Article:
Sometimes he and I follow the rules, and sometimes we break them, but usually not the same ones at the same time. I’m more likely to be rigid and legalistic in how things should be done, and more likely to be frustrated with him for not following said rules … until it’s the other way around. Sometimes he chooses to be the good boy, standing in contrast to my rebellious streak.

And a lot of the ways we communicate, with others and with one another, are different. That can be frustrating at times (he’s sanguine on some topics that I think are important and worth some effort, and I try to put a positive spin on things sometimes when he tends to be negative; we both can get defensive and a little testy when we’re tired or stressed, but usually it’s not at the same time – there again, we tend to balance each other out).

With the “positive spin,” you never know which pole one of us will be sitting on. OK, sometimes you know. For instance, when our merry band of runners (I’m talking about the remnants from the women’s running clinic, not the local, official running club we belong to) gets together on a new course for the first time, the ladies always ask Coach Bruce the route. “Are there a lot of hills?” is one of the first questions.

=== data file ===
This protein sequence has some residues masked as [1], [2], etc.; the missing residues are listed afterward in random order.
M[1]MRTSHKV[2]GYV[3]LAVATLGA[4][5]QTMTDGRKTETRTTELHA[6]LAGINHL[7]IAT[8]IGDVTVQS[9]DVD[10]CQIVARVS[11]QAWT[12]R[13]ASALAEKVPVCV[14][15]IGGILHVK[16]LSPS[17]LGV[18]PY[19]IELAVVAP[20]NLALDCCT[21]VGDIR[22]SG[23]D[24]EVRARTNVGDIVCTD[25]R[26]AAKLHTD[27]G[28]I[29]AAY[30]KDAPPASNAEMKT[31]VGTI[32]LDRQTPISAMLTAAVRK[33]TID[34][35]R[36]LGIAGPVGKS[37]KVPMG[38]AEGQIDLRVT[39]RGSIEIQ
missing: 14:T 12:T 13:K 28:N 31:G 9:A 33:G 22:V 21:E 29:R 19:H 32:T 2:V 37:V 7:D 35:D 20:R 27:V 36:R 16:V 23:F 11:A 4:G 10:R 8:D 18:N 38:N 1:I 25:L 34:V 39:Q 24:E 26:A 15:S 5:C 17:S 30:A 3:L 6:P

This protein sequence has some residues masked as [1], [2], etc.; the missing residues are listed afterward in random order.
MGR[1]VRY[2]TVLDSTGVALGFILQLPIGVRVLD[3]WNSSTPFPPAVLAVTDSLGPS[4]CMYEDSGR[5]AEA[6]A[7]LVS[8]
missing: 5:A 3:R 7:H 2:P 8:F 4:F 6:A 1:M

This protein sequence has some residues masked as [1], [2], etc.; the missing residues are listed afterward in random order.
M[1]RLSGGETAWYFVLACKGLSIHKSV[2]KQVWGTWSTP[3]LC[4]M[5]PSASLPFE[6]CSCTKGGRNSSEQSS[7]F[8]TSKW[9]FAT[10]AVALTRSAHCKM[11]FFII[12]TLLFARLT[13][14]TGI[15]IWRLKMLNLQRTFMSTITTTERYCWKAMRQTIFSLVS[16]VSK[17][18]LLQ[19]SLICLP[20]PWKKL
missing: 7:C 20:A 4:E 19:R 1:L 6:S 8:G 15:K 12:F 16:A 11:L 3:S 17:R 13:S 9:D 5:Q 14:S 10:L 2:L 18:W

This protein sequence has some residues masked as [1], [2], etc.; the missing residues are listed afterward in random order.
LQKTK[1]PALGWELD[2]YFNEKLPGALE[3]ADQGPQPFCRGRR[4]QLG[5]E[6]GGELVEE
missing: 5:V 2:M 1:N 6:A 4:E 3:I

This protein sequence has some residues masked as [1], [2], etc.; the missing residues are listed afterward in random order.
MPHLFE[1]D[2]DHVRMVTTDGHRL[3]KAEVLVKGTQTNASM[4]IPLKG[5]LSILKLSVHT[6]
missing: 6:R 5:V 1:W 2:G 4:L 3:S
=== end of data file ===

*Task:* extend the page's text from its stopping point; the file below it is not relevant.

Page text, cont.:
I quickly figured out – and I try to spread this gospel – that when you need information about hills, you don’t ask Bruce. Talk to Suzy.

Bruce has been running for three-quarters of his 52 years. He refers to hills as “bumps.” Suzy will give you the straight talk. She is a newbie like you, overweight and overstressed, physical ailments, job pressures, crunchy knees, whiny attitudes and all. Coach Bruce is not trying to put a “positive spin” on hills; he actually believes they are MERELY BUMPS. We have established in previous posts that he is insane (I believe he was brainwashed in running school), so we know that when you want to talk hills – unless you’re in a gas-powered vehicle – talk to Suzy.

So when we were wogging (walking/jogging) this morning, I by myself because my surgically “repaired” knee was feeling funky, I got to thinking about hills, and the different ways that Bruce and I approach them (not so much physically but philosophically).

And I came up with this handy formula that pretty much fits the way we approach most matters of communication:

(B + S) / 2 = A

In words: Take what Bruce says, add what Suzy says, divide by two, and there’s your Answer, somewhere in the middle.

So if you just remember that simple formula, you’ll get only half the BS but twice the fun. And you’ll be A-OK.